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First Liquor Store in Riyadh in 70 Years: Saudi Arabia to Open Shop Selling Alcohol for Non-Muslim Foreigners


Saudi Arabia will open a shop in Riyadh selling alcoholic drinks to non-Muslim foreigners the first store to open in the last 70 years.

Customers will be limited to diplomatic staff, who have been importing liquor in officially closed packaging known as diplomatic bags.

Saudi Arabian officials said the aim of opening the store was a solution to the “illicit trade in alcohol”.

The ban on selling alcoholic drinks has been officially enforced in Saudi since 1952 through a law.

This decision was taken after one of King Abdulaziz’s children became drunk from drinking alcohol, then shot dead a British diplomat.

AFPPolish tourists listen to a guide while visiting the King Abdulaziz museum in Masmak in the old area of ​​the Saudi capital, Riyadh, October 17, 2019.

The new shop selling alcohol will be located in Riyadh’s Diplomatic Quarter west of the city centre, documents seen by the news agency show AFP and Reuters.

A source familiar with the plans told Reuters that the store is expected to open in the next few weeks.

However, there will be a number of limitations. among others:

  • Foreigners who wish to consume alcoholic beverages must register first and obtain permission from the Saudi government.
  • No one under the age of 21 will be permitted inside stores that sell alcohol and “wear appropriate clothing” while inside.
  • Prospective buyers will not be able to send alcoholic drinks via delivery services.
  • There are restrictions on consuming alcohol each month, the statement said.

AFP A number of Saudi women walk inside the ‘Faysalia’ mall in the city of Riyadh, September 26 2011.

But according to documents seen by the news agency AFP these regulations will not be too strict.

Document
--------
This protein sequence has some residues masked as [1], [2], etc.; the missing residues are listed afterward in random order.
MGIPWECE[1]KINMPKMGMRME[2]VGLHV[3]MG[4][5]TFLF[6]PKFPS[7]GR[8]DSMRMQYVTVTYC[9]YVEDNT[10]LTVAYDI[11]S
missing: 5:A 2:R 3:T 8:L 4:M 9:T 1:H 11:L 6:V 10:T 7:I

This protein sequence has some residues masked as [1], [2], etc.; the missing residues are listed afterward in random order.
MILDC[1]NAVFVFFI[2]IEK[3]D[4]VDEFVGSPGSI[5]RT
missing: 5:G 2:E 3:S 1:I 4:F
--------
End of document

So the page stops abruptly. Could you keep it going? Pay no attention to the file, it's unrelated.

Customers will be limited to 240 alcohol “points” per month.

A liter of spirits is worth six points, a liter of wine is worth three points, and a liter of beer is worth one point.

There was also no mention that the liquor store’s clientele would extend to “ordinary” foreigners without diplomatic rights in the country, who officially have no access to alcohol.

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AFPPhoto taken on September 9, 2022 shows the view on the Taylia road in the Saudi capital, Riyadh.

Although alcohol will be a part of life in Riyadh, consumers should be careful where they drink and how they behave afterwards.

Under current Saudi regulations, penalties for consuming or possessing alcohol can include fines, prison sentences, public flogging and deportation for unauthorized foreigners.

The document also said authorities were planning a “new regulatory framework” that would allow “certain quantities” of alcohol to be carried by diplomats to “end the uncontrolled smuggling of such goods”, it added.

AFP A Saudi woman and her friends celebrate their first time driving on the main road of Khobar City on their way to Bahrain on June 24, 2018.

For years diplomatic staff had to use their “diplomatic pockets”, which the authorities in Saudi Arabia could not touch. The bags are used, among other things, to carry limited quantities of alcoholic beverages.

However, Saudi’s decision to open alcoholic beverage stores is the latest step in a series of initiatives known as “Vision 2030”.

This vision aims to liberalize Saudi society under the country’s crown prince and de facto ruler, Mohammed bin Salman.

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Other Gulf countries have implemented similar rules.

However, the United Arab Emirates and Qatar also allow the sale of alcohol to non-Muslims over the age of 21 in hotels, clubs and bars.

There is no indication from Saudi documents that the government there is considering doing the same.

Although alcohol is prohibited in Islam, Saudi Arabia did not ban its presence until 1952.

This changed after Mishari bin Abdulaziz Al-Saud, a prince, shot dead Cyril Ousman, the British Deputy Consul in Jeddah, in 1951 for refusing to pour him another drink at an event.

A year later, King Abdulaziz imposed a total ban on alcohol. Mishari was later convicted of murder.

Also read ‘When Indonesian Migrant Workers in Arabia Chant the Koran – Pray Together for Ganjar-Mahfud’:


2024-01-30 07:21:29
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